The so-called "thin" client is getting even thinner at HDS Network Systems.
HDS has announced what it calls an "ultra-thin" client to run Windows applications off a central server. Thin-client computers depend on servers to actually run the applications and to store the resulting files and documents.
Thin clients are supposed to keep installation and maintenance costs low by making it easy to manage several desktops. But the shift to "thinner" clients also seems to many like a throwback to the old model of "dumb" display terminals connected to mainframes.
HDS is calling its system "ultra-thin" partly because of the physical design: its vertical case takes up less than 15 square inches of space. The HDS NeoStation also runs the company's very simplified NetOS for Windows Terminals although it can be upgraded with extra software to run enterprise, Internet, and Java applications.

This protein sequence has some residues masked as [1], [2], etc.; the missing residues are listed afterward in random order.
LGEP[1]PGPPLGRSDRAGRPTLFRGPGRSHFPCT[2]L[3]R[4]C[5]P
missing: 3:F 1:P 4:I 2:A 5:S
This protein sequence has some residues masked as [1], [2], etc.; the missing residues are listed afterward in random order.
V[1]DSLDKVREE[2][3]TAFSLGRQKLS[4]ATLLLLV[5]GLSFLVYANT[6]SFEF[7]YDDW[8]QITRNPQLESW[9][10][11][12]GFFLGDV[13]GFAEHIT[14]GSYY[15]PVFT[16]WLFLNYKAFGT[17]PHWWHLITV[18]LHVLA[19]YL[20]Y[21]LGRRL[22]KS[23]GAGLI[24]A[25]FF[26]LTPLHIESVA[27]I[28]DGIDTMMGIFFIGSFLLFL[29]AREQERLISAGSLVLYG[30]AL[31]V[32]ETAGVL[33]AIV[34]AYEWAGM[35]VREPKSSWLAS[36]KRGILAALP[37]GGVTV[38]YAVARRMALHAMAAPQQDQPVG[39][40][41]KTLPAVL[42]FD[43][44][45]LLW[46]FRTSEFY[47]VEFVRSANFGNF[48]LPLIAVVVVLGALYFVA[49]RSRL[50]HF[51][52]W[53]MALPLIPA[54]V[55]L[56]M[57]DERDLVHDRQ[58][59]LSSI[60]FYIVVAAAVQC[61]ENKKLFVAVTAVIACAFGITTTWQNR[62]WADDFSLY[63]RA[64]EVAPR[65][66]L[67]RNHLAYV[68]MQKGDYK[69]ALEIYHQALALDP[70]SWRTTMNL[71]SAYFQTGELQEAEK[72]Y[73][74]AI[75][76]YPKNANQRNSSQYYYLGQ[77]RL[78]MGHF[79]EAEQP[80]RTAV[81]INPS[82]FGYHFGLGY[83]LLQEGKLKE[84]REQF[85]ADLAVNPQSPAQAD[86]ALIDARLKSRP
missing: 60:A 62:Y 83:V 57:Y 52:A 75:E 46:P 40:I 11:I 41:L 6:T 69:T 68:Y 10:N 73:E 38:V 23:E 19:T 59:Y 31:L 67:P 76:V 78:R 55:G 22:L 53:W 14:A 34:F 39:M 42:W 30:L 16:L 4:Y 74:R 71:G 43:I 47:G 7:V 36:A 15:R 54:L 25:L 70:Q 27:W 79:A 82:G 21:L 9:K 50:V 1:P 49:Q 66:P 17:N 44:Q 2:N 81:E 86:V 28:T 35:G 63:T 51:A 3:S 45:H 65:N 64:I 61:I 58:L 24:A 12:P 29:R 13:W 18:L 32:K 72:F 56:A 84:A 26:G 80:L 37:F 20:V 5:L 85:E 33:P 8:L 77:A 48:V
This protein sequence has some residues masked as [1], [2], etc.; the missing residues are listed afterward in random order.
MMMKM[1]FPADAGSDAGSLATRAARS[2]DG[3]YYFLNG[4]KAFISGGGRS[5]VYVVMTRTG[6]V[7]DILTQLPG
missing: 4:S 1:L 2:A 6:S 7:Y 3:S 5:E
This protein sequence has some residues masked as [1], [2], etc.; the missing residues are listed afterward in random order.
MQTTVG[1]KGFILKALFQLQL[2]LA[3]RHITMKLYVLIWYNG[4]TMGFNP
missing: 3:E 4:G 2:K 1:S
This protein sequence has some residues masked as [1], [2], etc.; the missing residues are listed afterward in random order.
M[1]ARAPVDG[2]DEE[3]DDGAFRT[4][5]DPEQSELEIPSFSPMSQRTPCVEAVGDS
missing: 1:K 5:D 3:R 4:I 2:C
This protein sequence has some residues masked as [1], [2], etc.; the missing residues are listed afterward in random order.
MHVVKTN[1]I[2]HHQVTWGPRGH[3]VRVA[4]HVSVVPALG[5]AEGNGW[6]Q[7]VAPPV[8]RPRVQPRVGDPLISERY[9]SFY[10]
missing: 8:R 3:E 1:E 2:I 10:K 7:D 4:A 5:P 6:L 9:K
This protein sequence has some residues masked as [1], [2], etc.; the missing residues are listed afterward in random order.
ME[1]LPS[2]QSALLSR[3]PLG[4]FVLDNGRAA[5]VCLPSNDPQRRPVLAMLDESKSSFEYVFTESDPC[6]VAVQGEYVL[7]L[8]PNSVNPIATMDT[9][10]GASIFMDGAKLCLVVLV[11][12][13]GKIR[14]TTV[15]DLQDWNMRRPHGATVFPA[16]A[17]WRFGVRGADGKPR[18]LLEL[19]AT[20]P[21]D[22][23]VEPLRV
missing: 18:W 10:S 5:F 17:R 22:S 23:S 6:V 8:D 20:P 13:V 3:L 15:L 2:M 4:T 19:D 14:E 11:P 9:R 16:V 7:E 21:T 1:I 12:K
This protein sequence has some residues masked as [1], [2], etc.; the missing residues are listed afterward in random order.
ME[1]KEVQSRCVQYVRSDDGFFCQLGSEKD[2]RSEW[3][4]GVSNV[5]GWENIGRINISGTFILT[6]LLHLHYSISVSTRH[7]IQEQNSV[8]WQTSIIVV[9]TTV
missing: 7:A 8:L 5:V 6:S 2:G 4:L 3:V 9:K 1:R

HDS claims that the NeoStation's performance is equivalent to today's fastest PCs, but whether the system can maintain that performance when several boxes are drawing from the same server is unclear; adding more thin clients increases the demands on the network, while not necessarily adding extra processing power.
HDS is in the process of changing its name to Neoware, following an agreement with Hitachi Data Systems to give up the name and the www.hds.com Web site address to Hitachi.
Hitachi has licensed the NetOS operating system and will resell the NeoStation under the Neoware brand name.